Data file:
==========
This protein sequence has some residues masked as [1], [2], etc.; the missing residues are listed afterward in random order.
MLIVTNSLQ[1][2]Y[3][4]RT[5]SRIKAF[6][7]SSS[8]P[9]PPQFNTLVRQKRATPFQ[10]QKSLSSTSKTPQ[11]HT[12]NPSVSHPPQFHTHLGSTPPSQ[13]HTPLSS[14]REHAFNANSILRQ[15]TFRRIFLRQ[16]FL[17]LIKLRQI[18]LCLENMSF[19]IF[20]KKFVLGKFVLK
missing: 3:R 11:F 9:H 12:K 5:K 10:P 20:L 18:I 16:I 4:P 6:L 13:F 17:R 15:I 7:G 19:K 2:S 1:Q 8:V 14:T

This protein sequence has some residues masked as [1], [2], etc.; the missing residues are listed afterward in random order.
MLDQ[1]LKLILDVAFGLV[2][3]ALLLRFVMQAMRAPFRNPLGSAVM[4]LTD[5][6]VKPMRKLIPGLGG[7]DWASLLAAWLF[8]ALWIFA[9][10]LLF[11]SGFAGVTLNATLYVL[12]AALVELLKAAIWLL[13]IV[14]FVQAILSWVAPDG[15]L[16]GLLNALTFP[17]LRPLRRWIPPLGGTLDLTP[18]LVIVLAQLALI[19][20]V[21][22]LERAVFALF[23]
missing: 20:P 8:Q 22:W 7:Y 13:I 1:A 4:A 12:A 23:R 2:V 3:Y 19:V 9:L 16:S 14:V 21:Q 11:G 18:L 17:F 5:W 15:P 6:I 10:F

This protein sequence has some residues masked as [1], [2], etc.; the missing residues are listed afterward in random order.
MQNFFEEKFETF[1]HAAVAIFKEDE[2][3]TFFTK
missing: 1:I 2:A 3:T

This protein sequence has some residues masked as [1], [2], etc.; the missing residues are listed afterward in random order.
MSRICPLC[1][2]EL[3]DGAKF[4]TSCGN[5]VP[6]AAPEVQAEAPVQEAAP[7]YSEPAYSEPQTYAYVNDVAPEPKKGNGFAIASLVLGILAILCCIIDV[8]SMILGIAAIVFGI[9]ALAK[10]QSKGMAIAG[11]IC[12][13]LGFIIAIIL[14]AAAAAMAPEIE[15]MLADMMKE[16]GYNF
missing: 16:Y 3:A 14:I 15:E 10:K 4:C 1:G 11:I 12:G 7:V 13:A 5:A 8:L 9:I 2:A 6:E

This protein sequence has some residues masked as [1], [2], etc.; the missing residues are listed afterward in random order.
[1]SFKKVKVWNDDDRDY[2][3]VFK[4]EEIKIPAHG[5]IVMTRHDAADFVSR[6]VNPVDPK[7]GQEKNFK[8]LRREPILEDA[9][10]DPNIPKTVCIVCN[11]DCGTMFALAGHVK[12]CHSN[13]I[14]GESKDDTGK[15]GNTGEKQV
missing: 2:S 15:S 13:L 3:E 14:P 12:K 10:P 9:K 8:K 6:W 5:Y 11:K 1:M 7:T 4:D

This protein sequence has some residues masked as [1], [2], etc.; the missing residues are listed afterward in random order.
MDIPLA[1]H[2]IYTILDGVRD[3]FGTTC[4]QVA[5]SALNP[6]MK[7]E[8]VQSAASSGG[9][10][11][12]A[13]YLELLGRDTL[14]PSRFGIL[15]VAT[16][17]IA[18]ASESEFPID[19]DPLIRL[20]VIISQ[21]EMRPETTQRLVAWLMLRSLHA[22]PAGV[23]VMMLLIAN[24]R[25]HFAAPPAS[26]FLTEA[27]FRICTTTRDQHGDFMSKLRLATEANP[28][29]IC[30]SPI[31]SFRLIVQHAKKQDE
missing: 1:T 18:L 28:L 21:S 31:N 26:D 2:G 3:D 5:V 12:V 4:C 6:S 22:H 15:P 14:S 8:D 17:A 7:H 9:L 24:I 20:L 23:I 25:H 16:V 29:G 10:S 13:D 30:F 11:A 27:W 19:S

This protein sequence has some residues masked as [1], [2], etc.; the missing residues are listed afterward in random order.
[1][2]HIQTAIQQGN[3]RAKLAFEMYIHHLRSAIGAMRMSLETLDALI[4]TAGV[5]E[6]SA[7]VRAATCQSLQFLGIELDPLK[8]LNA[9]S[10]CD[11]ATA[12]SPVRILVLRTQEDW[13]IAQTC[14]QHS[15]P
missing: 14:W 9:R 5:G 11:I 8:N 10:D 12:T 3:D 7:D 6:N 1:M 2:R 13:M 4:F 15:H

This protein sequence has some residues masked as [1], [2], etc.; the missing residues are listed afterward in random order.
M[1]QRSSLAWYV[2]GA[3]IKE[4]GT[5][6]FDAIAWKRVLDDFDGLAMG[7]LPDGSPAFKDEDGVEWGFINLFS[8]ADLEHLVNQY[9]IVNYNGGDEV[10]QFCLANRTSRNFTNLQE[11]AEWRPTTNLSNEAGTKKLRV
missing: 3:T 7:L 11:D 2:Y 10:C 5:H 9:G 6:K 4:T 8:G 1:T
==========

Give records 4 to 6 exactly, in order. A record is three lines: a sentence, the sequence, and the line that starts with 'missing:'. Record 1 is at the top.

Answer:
This protein sequence has some residues masked as [1], [2], etc.; the missing residues are listed afterward in random order.
MSRICPLC[1][2]EL[3]DGAKF[4]TSCGN[5]VP[6]AAPEVQAEAPVQEAAP[7]YSEPAYSEPQTYAYVNDVAPEPKKGNGFAIASLVLGILAILCCIIDV[8]SMILGIAAIVFGI[9]ALAK[10]QSKGMAIAG[11]IC[12][13]LGFIIAIIL[14]AAAAAMAPEIE[15]MLADMMKE[16]GYNF
missing: 16:Y 3:A 14:I 15:E 10:K 4:C 1:G 11:I 12:G 7:V 13:A 5:A 8:L 9:I 2:A 6:E

This protein sequence has some residues masked as [1], [2], etc.; the missing residues are listed afterward in random order.
[1]SFKKVKVWNDDDRDY[2][3]VFK[4]EEIKIPAHG[5]IVMTRHDAADFVSR[6]VNPVDPK[7]GQEKNFK[8]LRREPILEDA[9][10]DPNIPKTVCIVCN[11]DCGTMFALAGHVK[12]CHSN[13]I[14]GESKDDTGK[15]GNTGEKQV
missing: 2:S 15:S 13:L 3:E 14:P 12:K 10:P 9:K 8:K 6:W 5:Y 11:K 1:M 7:T 4:D

This protein sequence has some residues masked as [1], [2], etc.; the missing residues are listed afterward in random order.
MDIPLA[1]H[2]IYTILDGVRD[3]FGTTC[4]QVA[5]SALNP[6]MK[7]E[8]VQSAASSGG[9][10][11][12]A[13]YLELLGRDTL[14]PSRFGIL[15]VAT[16][17]IA[18]ASESEFPID[19]DPLIRL[20]VIISQ[21]EMRPETTQRLVAWLMLRSLHA[22]PAGV[23]VMMLLIAN[24]R[25]HFAAPPAS[26]FLTEA[27]FRICTTTRDQHGDFMSKLRLATEANP[28][29]IC[30]SPI[31]SFRLIVQHAKKQDE
missing: 1:T 18:L 28:L 21:S 31:N 26:D 2:G 3:D 5:V 12:V 4:C 6:S 22:H 15:P 14:S 8:D 17:A 7:H 9:L 24:I 20:L 23:I 25:H 16:V 29:G 10:S 13:D 30:F 11:A 27:W 19:S